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Monday, January 12, 2009

Man in the Mirror

Good article about retired General James Jones, the Obama administration's pick for national security advisor. Jones, who went to school at Georgetown and held numerous Pentagon assignments, is no stranger to taking the middle road and navigating the phoniness of Washington, DC. This article suggests it is a rare skill; rather I would argue that it is an essential skill to any military officer hoping to make it to four-star rank. This is one reason why the majority of military officers, who are careerists by heart, cannot be trusted to speak their minds all of the time.

Here is an excerpt:

How does Jones pull it off? Much of the explanation is that no one can pin down his worldview enough to find fault with it. Jones is "pretty much a black box," says one Democratic foreign policy staffer on Capitol Hill. "He doesn't have a personal agenda," says Fred Graefe, a Washington lobbyist who has been a close friend of Jones since they served in Vietnam 40 years ago and claims not to know even whether he is a Democrat or Republican. "He's a little bit of a mystery," adds another Democrat who closely watches foreign policy for a special-interest group.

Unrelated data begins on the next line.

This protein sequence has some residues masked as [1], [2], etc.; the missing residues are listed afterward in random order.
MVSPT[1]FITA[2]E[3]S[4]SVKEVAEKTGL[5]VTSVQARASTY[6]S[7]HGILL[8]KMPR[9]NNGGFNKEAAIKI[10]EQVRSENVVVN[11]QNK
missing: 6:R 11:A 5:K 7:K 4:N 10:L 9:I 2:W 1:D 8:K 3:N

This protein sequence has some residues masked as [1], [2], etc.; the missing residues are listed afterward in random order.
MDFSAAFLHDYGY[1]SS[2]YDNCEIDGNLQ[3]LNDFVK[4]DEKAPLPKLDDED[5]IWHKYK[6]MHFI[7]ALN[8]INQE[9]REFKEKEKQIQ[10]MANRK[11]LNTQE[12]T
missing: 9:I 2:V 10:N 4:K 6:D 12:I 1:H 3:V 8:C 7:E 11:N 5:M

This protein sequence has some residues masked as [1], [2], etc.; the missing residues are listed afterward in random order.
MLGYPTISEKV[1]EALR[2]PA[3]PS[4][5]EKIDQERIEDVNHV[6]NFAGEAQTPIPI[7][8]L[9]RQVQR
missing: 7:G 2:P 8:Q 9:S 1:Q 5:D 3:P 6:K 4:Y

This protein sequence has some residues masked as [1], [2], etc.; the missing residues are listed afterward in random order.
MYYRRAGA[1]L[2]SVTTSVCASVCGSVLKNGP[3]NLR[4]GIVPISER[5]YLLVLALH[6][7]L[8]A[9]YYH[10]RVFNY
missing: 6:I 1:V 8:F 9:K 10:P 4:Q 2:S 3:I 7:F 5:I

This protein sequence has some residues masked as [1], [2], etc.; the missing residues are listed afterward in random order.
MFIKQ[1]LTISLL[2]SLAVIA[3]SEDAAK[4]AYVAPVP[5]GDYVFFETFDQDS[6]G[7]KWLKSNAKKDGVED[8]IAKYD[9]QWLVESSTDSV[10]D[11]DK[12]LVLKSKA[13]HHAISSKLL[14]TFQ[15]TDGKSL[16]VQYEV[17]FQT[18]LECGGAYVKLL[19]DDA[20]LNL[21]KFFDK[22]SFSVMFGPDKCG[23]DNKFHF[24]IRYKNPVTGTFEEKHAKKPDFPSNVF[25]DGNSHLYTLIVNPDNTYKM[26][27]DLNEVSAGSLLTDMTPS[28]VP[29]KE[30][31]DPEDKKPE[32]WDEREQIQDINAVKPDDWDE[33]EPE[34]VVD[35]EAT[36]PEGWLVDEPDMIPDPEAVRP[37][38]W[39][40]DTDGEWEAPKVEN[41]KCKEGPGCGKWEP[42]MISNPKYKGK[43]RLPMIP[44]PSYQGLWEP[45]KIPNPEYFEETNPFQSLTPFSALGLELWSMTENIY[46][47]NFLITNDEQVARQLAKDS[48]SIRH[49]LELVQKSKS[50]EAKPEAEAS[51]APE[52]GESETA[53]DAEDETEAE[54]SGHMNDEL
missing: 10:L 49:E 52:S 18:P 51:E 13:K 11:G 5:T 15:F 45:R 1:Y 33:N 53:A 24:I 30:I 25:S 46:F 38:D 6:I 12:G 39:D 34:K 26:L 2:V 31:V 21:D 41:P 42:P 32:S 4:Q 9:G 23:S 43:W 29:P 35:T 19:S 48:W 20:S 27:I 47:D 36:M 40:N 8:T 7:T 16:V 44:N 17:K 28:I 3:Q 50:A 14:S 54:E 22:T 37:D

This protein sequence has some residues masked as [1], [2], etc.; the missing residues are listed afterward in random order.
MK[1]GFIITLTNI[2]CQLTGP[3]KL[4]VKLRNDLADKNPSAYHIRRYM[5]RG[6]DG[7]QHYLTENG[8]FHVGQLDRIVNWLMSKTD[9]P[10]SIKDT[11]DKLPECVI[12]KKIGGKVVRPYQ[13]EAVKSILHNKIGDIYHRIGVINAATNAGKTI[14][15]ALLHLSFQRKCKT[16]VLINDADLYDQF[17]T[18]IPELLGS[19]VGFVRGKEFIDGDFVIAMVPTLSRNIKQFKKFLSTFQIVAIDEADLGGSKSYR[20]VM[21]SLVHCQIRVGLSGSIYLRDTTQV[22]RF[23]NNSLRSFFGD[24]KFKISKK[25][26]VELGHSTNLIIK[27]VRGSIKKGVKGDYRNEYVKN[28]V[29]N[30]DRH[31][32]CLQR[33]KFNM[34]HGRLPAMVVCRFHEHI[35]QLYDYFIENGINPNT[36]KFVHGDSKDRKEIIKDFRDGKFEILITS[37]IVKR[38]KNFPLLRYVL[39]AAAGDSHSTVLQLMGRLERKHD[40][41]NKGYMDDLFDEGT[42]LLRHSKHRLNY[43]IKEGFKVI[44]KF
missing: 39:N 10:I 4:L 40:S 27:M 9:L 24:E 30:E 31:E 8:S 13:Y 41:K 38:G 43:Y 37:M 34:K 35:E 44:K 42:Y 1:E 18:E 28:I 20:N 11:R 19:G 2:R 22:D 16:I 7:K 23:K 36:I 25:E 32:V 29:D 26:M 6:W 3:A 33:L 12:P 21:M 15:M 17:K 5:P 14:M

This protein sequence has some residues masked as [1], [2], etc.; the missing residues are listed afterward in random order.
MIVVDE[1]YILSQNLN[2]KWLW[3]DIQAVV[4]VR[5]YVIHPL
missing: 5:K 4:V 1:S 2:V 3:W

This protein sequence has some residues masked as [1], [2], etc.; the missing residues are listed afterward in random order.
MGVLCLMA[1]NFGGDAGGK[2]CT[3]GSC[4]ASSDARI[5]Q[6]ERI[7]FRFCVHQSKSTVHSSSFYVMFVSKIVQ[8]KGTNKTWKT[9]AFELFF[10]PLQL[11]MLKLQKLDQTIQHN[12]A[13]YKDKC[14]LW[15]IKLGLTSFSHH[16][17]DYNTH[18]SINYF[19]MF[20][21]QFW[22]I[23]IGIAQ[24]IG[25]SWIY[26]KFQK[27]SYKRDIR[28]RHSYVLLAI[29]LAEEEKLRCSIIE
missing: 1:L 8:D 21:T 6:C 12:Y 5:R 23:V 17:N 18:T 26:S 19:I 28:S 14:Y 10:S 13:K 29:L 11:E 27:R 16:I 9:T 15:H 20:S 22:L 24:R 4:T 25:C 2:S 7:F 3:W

Jones, to be sure, is not a complete mystery: He is an internationalist by nature--though he is also less dovish, particularly on Iraq, than some people may understand. But it's true that his record suggests someone more interested in management than in grand vision--and someone who, unencumbered by strong ideological leanings, can evaluate ideas dispassionately whether they come from left or right. This probably helps explain why Obama picked him. With a foreign policy team dominated by strong figures like Hillary Clinton, Susan Rice, and Robert Gates, Obama does not need a national security adviser with big ideas; he needs someone smooth as a diplomat and tough as a Marine. Which just happens to describe Jim Jones.

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